This game came from the final round.
White: J. Stephens (190). Black: M. Shaw (172).
Alekhine’s Defence [B03]
1.e4 Nf6 Alekhine’s idea was to lure White’s pawns forward before attacking them. 2.e5 Nd5 3.c4 Nb6 4.d4 d6 5.f4 The 4 Pawns Attack – the most uncompromising line. 5…g6
6.Nc3 Bg7 7.Be3 0–0 8.Nf3 Bf5 9.Bd3 Bxd3 10.Qxd3 Nc6 11.Qe2 e6 12.0–0 d5 13.b3 Ne7 14.Bf2 Qd7 15.c5 Nbc8 16.Qb5 Qxb5 17.Nxb5 a6 18.Nxc7 and the knight never shifts from c7. 18…Rb8 19.b4 Na7 20.b5 Rfc8 21.b6 Nac6 With all of Black’s pieces tied up, White can afford the luxury of a kingside attack. 22.g4 h5 23.h3 Bh6 24.Be3 Nb4 25.Ne1 Kh7 26.a3 Nbc6 27.Ra2 Na5 28.Raf2 Nc4 29.Bc1 Rg8 30.Nf3 Nc6 31.Rd1 Bf8 32.Ng5+ Kg7 33.f5 gxf5 34.gxf5 exf5 35.Rxf5 There is little Black can now do to stem White’s attack. 35…Nxd4 36.Rxf7+ Kh8 37.Rh7# 1–0
Last week’s game ended with the following sacrificial attack. 20.Rxg6+ Bxg6 21.Rxg6+ Kf7 22.Rf6+ Kg8 If 22…Ke8 23.Rxe6 23.Rxe6 Qh7 24.Qg5+ Kf7 25.Bxf5 Bringing a 3rd piece into the attack. 25…Qg7 26.Qh5+ Kg8 27.Rg6 Rfe8 28.Rxg7+ Kxg7 29.Qh7+ Kf8 30.Bg6 Nd8 31.Qh8+ 1–0
This week’s position is a simple 2-mover.
After 25 years of being held at Torquay’s Riviera Centre, circumstances forced a change of venue for this year, reverting to the Toorak Hotel, just over the road.
The Open Section was contested right up to the very last minute, with Alan Brusey and Steve Homer on top board, battling it out in a game of swinging fortunes in an otherwise empty room. In a complex endgame, it came down to Homer’s rook & knight facing a rook and 4 pawns. He managed to give up the knight for 3 pawns, but the 4th proved too much. In the end his flag fell in a lost position.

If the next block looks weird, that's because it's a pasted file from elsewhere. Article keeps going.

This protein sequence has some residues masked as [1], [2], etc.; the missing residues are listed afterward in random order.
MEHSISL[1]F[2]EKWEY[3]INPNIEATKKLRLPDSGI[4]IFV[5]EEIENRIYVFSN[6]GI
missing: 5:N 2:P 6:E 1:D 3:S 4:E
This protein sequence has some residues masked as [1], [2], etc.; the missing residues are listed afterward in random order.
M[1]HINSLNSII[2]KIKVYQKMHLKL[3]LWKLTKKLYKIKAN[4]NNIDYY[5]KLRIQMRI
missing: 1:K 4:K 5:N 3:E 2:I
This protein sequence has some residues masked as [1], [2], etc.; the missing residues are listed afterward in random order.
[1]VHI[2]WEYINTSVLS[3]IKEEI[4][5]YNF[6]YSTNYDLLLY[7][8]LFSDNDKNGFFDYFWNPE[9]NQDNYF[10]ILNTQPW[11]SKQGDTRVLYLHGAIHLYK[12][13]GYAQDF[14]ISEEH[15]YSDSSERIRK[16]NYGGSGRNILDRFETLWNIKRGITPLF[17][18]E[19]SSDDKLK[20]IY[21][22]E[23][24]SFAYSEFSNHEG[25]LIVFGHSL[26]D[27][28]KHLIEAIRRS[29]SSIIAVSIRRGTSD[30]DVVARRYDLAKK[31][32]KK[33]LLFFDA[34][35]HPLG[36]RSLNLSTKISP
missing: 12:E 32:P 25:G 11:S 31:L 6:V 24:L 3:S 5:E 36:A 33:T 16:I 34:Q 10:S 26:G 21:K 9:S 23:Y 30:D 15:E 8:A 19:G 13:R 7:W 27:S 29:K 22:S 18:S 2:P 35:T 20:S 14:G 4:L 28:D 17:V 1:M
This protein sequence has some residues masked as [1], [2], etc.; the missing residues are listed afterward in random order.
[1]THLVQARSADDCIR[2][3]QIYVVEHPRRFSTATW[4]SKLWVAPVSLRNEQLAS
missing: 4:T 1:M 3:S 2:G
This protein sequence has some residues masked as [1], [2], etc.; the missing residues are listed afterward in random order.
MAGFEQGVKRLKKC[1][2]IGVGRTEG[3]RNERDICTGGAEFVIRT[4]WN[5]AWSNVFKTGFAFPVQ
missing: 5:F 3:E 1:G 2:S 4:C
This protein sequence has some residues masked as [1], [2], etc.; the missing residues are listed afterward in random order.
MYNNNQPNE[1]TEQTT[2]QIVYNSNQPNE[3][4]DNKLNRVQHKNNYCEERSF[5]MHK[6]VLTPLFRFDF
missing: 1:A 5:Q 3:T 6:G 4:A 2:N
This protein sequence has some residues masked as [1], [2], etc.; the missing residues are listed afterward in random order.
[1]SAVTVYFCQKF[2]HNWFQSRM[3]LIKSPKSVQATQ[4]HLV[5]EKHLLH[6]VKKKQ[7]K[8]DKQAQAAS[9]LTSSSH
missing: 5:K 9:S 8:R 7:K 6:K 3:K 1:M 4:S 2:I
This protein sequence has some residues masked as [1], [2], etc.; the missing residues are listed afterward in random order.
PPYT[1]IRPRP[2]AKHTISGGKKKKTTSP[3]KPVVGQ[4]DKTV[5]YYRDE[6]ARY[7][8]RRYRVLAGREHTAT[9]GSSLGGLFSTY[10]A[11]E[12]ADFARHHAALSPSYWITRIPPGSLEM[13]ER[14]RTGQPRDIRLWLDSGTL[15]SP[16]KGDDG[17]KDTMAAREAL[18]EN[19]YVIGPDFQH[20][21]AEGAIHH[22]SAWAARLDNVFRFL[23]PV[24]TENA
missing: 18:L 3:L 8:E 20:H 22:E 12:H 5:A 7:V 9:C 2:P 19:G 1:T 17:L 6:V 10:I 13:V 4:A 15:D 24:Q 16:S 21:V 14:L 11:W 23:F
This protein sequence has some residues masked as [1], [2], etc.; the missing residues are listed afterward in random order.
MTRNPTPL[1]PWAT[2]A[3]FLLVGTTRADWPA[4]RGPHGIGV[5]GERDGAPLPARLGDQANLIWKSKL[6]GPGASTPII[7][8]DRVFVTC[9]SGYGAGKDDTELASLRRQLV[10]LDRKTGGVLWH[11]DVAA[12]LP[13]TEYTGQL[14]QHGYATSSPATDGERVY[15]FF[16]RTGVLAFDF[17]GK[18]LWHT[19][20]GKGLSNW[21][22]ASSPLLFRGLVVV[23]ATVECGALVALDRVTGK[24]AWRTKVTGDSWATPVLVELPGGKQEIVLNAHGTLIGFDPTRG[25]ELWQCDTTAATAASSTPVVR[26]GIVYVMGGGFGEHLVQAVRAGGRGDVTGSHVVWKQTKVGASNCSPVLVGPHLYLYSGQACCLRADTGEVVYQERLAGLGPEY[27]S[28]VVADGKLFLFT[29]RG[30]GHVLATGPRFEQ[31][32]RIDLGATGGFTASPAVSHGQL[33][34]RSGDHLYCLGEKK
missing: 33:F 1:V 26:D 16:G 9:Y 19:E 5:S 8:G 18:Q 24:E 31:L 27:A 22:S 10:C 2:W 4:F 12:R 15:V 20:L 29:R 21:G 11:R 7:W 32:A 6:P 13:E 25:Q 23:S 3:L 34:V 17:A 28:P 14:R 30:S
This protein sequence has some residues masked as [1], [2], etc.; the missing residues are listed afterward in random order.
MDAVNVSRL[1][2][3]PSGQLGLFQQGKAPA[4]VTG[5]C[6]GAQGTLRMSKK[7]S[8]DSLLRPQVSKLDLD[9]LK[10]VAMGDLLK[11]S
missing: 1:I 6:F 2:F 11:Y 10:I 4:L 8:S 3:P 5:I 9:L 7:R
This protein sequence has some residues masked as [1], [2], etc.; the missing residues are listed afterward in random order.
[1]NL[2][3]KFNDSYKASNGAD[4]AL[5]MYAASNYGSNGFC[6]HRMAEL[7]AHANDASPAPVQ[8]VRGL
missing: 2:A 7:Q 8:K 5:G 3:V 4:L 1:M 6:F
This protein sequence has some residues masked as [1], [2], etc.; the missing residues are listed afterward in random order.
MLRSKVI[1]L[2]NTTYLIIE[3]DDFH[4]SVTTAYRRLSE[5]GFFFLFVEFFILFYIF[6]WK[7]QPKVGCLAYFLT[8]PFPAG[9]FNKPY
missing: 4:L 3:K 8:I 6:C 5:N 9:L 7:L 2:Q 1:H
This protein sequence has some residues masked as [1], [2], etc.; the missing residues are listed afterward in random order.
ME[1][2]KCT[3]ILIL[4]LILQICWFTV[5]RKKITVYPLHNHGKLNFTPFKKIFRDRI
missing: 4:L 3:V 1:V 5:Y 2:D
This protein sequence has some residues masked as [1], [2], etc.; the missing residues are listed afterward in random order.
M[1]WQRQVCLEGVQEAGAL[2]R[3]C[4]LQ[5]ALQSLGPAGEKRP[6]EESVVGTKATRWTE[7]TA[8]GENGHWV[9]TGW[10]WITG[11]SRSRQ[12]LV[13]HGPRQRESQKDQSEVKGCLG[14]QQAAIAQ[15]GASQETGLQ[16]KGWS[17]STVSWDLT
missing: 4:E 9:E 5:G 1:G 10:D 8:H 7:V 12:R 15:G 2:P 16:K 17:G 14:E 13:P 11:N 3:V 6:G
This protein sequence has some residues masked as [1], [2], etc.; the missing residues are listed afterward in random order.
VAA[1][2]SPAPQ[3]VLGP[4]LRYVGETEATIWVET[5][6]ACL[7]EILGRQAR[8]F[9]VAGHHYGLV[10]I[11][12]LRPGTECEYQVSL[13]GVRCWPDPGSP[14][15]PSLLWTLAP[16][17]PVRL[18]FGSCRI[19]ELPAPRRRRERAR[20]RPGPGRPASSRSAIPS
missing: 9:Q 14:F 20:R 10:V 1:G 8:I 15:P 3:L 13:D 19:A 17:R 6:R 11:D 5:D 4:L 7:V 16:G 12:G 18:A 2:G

Alan Brusey thus won the Open and accepted the offer of a place in the 2014 British Championship in Wales.
The full list of prizewinners is as follows:-
|1st||A. W. Brusey||181||Teignmouth||4||£250|
|2nd=||J. K. Stephens||190||Exmouth||3½||£125|
|S. J. Homer||188||Newton Abbot||3½||£125|
|U-149||C. E. Keen||140||Exeter||3½||£30|
|1st||T. V. Greenaway||130||Torquay||4½|
|(U-123)||R. Whittington||122||Exeter Juniors||3||£30|
|P. McConnell||107||St. Albans||4||£60|
|(U-108)||E. Kelly||105||Exeter Juniors||£30|
The Torbay Congress started on Friday evening at the Toorak Hotel, Torquay and finishes tomorrow evening. Prizewinners will be listed here next week.